5. off-grid hen

    off-grid hen Chillin' With My Peeps

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    I know you said you were trying to save money where you can. Check Craig's list or the penny saver/local free classified paper for used supplies like chicks feeders/waterers and the like. for the run, it depends on the kind of predators you have. Hardware cloth will keep out weasels. It will also keep out rodents. We used welded wire with 2x4 holes, and smaller hardware cloth on the bottom half, and I wish we'd used it for the whole run to keep out the darn squirrels.

    I got a free washing machine box from an appliance store and cut it to 3 feet high. It's huge, and will be big enough until they are ready to move to the grow out coop before I integrate them to the rest of the flock at 5 weeks. I lined it with contact paper so I can wipe it down between bedding changes. I reinforced the corners and seams with duct tape. It will be thrown away when we're done. But if you use a water trough you should be fine. I am not familiar with how high the sides are, but be careful, they figure out how to hop vertically really fast!

    If you plan on brooding multiple batches of chicks, I highly recommend the ecoglow chick brooder from brinsea.com. It uses only 18 watts and is expensive initially at around $70. Maybe you could find a used one on Craig's list. If you have high electric rates, it will pay for itself after a month of running a 150 watt (or higher) heat lamp. It's also no fire hazard, which was important to me. If not, then a regular brooder lamp will be fine. Red bulbs are nice, but not a necessity. They also might be too hot in June. I've only ever brooded mine in April/May so I'm not sure about that.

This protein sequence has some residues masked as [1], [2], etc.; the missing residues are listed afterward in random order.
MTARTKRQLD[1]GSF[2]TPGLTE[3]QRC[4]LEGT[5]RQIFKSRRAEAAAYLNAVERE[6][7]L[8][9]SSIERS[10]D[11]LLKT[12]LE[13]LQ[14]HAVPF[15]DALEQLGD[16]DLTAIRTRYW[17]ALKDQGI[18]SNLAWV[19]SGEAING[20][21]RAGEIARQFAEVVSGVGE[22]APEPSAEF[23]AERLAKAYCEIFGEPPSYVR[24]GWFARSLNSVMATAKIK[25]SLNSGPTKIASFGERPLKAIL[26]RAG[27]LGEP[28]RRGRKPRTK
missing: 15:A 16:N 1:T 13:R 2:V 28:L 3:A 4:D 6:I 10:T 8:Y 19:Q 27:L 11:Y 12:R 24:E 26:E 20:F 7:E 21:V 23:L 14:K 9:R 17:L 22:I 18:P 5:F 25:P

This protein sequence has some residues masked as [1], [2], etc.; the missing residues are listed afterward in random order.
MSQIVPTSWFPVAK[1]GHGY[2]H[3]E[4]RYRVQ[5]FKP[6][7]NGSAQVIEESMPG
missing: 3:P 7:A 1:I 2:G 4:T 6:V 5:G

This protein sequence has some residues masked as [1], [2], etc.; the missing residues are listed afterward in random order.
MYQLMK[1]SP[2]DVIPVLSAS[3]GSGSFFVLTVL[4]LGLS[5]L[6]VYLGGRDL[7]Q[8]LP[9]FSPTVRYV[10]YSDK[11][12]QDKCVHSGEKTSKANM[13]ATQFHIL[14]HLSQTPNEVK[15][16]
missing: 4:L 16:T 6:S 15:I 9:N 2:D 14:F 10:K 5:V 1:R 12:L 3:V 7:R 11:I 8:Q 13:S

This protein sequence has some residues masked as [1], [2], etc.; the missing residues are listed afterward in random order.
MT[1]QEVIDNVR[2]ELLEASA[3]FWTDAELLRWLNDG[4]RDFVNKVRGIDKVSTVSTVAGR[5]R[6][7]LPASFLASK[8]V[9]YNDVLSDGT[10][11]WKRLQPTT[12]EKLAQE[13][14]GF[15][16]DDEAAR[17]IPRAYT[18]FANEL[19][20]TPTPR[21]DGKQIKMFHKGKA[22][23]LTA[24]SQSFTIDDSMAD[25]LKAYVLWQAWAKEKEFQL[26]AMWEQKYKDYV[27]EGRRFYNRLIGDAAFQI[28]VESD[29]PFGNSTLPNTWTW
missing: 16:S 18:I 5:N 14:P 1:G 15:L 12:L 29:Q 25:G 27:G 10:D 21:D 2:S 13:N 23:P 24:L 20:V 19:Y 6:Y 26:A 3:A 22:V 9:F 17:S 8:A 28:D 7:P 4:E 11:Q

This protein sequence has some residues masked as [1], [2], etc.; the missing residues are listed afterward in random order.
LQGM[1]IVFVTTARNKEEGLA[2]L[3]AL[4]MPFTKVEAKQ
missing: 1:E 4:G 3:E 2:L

If you know a place you can salvage wooden shipping pallets, they could really save on some of your coop building costs. There are some examples of pallet coops in the coop section of BYC. Slap some plywood on the sides and paint it, and you're done. You also salvage some metal roofing. As long as you use gasketed screws in the same holes that are already in it, you'll be fine. We used plywood under the roofing. We had some leftover shingle roll so we put that between the roof sheathing and the metal roofing. I really would go for a larger sized coop, especially if you live where it is snowy. My girls were walking about in 15 degrees, but there was not much snow this winter. I shoveled the run, but they still hung out indoors most of the time. A bigger coop that's made with less expensive materials is the way to go.

    For the winter, pick up a 25 watt gallon size heated pet bowl from petsmart or buy one online. A quick BYC search for heated water bowl will stear you in the right direction. I unplug mine at night. If I want to sleep in on a Saturday, I leave it plugged in. I do not have heat or insulation in my coop, but I manage humidity with plenty of ventilation. Managing drafts is important, but don't put plastic up unless you have a draft blowing directly on the birds. I have an $8.00 thermometer with humidity gage from lowes. It helps me figure out if I need to open the windows for a bit to change the air. I have a fresh air open-front coop. (check out the thread titled 'woods style coop in winter'). I live in northern NY. Only frostbite issue I had was a girl with longer wattles dipping in the water, and before I figured out the humidity/dewpoint issue.

    Good luck!
     
    Last edited: Apr 10, 2012
  6. Aeropennchick

    Aeropennchick Chillin' With My Peeps

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    Sorry I can't recommend a website - we bought most of our stuff from the tractor supply co. and are building our coops ourselves.
     
  7. gingerpeach22

    gingerpeach22 Chillin' With My Peeps